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From Anne R. Allen’s blog: How to Stay Safe in the Internet Jungle

One of the most informative (and frightening) posts I’ve read on trying to stay safe in the “wild frontier” that is (still) the Internet.  Click here to read Anne R. Allen’s post, “The Laws of the (Amazon) Jungle—Eight Rules Authors Need to Know to Stay Safe.”  Be sure to take notes.

Categories: Social Marketing Writers Helping Writers

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Marie A Bailey

Writer, blogger, knitter, cat lover, and introvert.

12 replies

    1. Yes, and I will never understand why. It’s so much more fun to be nice and get along and be supportive. I can only imagine that these “bullies” are miserable people who just want to make everyone else miserable too.


  1. Wow, lots of great advice there. I always make a point of it to steer clear of feces-throwing monkeys.

    To be honest, I haven’t run into much truly heinous stuff out there in literary venues. YouTube is another story. By and large, I find Amazon reviews to be fairly legit, but the lousy ones are easy to spot and disregard.


    1. I think the problem is more with Goodreads and Amazon where “bad” reviews are given the cloak of legitimacy just because they are allowed to exist. Re: YouTube. Jon Stewart or Stephen Colbert had a great skit about the kind of comments some people might make on YouTube, comments that have absolutely nothing to do with the clip: Ron Paul 2012! Yeah, it was The Colbert Report 🙂 Those kinds of comments are definitely easy to dismiss 🙂


      1. True, and while they remain on the site they affect the average rating of the book. #nofair!

        I loved that Colbert bit, by the way. Rand Paul 2012!

        You need a new bumper sticker…


        1. Oh, that’s right … it was RAND Paul 2012 … But Ron Paul was the one who ran (again and again and again …) By the way, if you happen to see Rand Paul on TV, take a good look at his eyes. I think he’s been sharing a tanning booth with Boehner 😉


  2. Thanks for sharing. Much good sense offered here. Trying to avoid cyber monkey poo, I have taken myself off of LInked In, where I used to keep my Nursing history profile, I touch Facebook with my connected blog and a few posts from time to time, and Goodreads, well, I did just what she said do, put the book there, made an author page, reviewed a few books, and I rarely go back…every once in a blue moon I will engage in a comment thread with authors/readers…very rare. I am probably not receiving the benefits of social marketing by keeping such a low profile…I just read a book about effective promotions and according to this author, there is so much more I could be doing. I dunno, playing it safe for now.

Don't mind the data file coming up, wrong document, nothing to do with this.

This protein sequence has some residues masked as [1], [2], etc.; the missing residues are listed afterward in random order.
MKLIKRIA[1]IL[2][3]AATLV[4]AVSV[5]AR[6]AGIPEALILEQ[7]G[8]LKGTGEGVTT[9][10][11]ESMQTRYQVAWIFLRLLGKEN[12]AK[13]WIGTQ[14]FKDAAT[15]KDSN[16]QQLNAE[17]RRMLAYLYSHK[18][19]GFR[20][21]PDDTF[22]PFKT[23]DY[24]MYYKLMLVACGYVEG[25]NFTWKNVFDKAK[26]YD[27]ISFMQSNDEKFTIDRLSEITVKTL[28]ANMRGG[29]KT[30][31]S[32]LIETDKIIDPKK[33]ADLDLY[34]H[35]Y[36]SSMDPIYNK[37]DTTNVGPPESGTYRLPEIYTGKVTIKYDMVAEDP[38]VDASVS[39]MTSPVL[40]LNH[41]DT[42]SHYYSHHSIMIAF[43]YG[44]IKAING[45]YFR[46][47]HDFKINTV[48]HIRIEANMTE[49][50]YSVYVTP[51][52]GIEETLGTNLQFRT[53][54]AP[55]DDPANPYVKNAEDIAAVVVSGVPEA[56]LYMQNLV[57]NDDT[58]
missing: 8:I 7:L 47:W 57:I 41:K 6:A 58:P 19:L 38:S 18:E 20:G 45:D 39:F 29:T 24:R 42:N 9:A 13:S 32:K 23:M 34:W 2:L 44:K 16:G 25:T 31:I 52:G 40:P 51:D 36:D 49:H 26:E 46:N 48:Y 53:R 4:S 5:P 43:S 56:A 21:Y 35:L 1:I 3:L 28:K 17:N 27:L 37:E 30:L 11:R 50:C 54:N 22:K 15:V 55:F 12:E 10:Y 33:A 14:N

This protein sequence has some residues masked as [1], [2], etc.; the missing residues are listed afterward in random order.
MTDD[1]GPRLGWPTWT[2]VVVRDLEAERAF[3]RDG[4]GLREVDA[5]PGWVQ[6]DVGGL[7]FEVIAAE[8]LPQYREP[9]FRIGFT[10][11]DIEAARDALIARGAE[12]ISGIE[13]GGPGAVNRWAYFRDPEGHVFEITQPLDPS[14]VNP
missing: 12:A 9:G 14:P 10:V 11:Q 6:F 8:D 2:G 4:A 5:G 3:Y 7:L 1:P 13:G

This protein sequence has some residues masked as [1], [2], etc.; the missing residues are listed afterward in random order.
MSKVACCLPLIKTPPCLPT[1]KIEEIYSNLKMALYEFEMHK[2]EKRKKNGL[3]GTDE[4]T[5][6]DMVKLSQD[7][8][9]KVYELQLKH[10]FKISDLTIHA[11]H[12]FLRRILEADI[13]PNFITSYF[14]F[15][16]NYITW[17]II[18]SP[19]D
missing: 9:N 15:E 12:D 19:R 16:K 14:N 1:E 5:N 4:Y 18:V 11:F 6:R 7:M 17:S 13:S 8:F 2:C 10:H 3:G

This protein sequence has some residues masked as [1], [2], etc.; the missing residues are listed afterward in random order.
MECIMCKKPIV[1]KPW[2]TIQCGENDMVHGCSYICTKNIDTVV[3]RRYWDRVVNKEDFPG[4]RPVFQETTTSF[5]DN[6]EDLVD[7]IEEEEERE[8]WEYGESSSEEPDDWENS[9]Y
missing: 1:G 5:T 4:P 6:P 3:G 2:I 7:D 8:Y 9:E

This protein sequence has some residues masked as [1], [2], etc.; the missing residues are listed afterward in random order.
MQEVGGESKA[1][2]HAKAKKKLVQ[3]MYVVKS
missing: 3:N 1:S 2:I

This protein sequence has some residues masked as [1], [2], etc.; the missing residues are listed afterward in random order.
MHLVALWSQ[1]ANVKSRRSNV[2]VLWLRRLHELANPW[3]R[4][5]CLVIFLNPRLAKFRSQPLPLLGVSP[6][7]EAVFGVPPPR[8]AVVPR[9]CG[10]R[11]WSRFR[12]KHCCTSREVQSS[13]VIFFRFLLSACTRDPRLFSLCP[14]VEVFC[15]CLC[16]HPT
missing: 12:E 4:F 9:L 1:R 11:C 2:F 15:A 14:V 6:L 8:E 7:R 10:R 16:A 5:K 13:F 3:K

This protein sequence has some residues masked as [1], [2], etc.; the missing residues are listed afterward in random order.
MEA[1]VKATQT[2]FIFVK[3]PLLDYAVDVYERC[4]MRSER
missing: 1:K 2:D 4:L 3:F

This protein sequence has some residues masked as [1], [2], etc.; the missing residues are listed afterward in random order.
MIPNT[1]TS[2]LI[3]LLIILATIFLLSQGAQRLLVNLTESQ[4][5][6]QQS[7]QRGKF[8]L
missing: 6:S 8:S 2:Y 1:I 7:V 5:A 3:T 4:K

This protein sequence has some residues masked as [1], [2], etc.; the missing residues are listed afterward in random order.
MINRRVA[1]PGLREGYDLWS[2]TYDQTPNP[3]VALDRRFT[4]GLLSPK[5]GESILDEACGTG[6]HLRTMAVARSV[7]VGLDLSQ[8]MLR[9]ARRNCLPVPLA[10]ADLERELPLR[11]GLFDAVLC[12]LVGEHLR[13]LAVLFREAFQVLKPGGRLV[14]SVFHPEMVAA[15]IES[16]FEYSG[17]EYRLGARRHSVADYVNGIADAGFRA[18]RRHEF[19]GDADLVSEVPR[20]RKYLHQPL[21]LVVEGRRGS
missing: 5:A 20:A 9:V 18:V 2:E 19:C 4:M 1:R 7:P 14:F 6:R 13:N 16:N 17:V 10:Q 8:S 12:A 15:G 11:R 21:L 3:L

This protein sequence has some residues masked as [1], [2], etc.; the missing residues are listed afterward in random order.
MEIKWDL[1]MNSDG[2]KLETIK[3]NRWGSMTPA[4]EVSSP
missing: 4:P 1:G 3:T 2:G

1. I think playing it safe is better than going all out and being a magnet for monkey poo. Since I’m not published, I don’t have any experience with much of what Anne wrote about, but I have head and seen evidence of it. We can’t immune ourselves from feces-throwing monkeys, but hopefully we can minimize their impact on us.


  3. Thanks much for the shout-out for the post! I’m glad people are spreading the word, so maybe some newbies can stay safe.

    sknicholls: That marketing book is probably one of the ones I warn against. Marketers are basically sending children into gang territory wearing a rival gang’s colors. They have no sense of how dangerous things can be. It’s partly they have old information and partly they haven’t actually been in the trenches. Do what feels safe to YOU.


    1. Thanks, Anne. I’ve read quite a few posts about cyber-bullying but yours is the most informative I’ve seen yet. Not only do you outline how cyber-bullying occurs, but you offer ways to avoid it. I am involved in a number of social media, but I try to be very careful about who I engage with and what I say when I do engage. So my “following” grows slowly but that is probably a good thing 🙂


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